The Suburbs of Babylon, Chapter 3 Part 2

Happy Friday, reader. Oh, did you forget what day it was, what with the constant monotony (constotony for short, copyright BKK7) of this coronavirus lockdown? You’re not alone. But you are in for 5 minutes of alleviated boredom, because I, Bangkok Seven, have posted below part 2 of Chapter 3 of my mediocre self-published novel, “The Suburbs of Babylon.” If you haven’t read part 1, you could go back and scroll down my homepage to find it—or not. It probably won’t make much difference. All you need is the setting, which is Baja California circa 1990…

The next day we woke up late and ambled out by the pool, where we soaked up the sun, drinking margaritas and Coronas, furtively watching a gang of girls one table over.  There was a particularly delicious-looking brunette in a blue bikini, who seemed the most popular with every guy who passed by.  She had enormous beautiful breasts, a tiny waste, a round, perfect butt, and long, muscular, shapely legs.  It took me three hours to work up the courage to say something to her, and when I did it went like this:

Me—“You know, the reason no guys have come up to you all afternoon is because they’re intimidated by you.”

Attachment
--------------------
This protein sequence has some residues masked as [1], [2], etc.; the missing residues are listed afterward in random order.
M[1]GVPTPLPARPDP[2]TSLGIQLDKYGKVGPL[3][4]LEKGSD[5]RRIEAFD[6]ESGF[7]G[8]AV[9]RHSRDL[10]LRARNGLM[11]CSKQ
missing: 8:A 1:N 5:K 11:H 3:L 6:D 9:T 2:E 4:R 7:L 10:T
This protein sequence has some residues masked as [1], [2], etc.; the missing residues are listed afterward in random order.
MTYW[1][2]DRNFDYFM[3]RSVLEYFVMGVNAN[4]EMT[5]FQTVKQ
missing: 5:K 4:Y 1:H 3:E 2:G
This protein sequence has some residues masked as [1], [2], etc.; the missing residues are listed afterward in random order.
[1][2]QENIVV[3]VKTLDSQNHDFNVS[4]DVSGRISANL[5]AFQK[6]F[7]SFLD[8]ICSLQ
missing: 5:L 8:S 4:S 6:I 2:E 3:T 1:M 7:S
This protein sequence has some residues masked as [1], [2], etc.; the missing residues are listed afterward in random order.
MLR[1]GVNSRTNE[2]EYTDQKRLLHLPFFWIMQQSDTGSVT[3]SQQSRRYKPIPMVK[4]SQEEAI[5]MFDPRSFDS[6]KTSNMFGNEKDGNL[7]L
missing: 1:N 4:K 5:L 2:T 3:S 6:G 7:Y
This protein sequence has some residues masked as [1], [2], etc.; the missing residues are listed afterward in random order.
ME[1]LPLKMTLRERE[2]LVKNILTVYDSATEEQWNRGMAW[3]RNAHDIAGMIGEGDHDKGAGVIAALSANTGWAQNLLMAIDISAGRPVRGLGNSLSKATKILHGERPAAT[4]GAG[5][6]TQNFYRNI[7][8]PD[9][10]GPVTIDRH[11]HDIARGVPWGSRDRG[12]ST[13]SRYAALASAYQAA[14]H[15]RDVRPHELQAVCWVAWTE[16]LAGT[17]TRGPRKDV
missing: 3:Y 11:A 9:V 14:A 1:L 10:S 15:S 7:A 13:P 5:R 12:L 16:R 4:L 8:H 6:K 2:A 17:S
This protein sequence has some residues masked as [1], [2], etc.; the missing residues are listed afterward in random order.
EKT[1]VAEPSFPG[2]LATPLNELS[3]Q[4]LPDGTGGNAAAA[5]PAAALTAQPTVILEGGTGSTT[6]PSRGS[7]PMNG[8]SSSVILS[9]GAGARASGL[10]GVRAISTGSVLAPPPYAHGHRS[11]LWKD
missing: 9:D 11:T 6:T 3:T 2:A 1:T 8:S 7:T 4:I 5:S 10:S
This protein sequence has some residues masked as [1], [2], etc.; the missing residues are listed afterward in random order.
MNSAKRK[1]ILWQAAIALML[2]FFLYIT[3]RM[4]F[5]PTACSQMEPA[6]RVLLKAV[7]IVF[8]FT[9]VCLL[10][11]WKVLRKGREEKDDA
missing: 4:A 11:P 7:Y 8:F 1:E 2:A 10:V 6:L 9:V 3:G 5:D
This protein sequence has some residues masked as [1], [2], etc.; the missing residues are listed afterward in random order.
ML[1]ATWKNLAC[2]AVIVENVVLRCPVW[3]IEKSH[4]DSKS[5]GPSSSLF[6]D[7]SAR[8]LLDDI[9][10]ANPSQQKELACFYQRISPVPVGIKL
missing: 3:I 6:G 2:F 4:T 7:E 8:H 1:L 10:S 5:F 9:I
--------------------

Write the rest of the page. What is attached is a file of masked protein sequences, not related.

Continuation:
She—“Well, you’re talking to me.”

Me—“That’s true.”

She—“Well then, you’re not afraid of me, right?”

Me—“Uh, I have to go.  My friends are playing basketball.”

She—No response.

OK, now, looking back on that little exchange, two things invariably come to mind.  One, I am a complete ass, and two, I missed out on something very, very big.  How I could have screwed that up so badly is beyond me, and yet perfectly understandable since I have never before encountered such a favorable response.  Most of the time girls give me the cold shoulder, and unlike many men, I take that as a hint and leave them alone.  The fact that she seemed to warm up to me completely threw me off, and when the pressure came to say something witty on the fly, I choked.  I had no choice but to run away.  Somewhere in my imagination I say the right thing to that girl and end up spending the rest of the week with her.  But in reality my life went the way it always does, and instead of the bliss of my dream of that girl, the next two days went like this. . .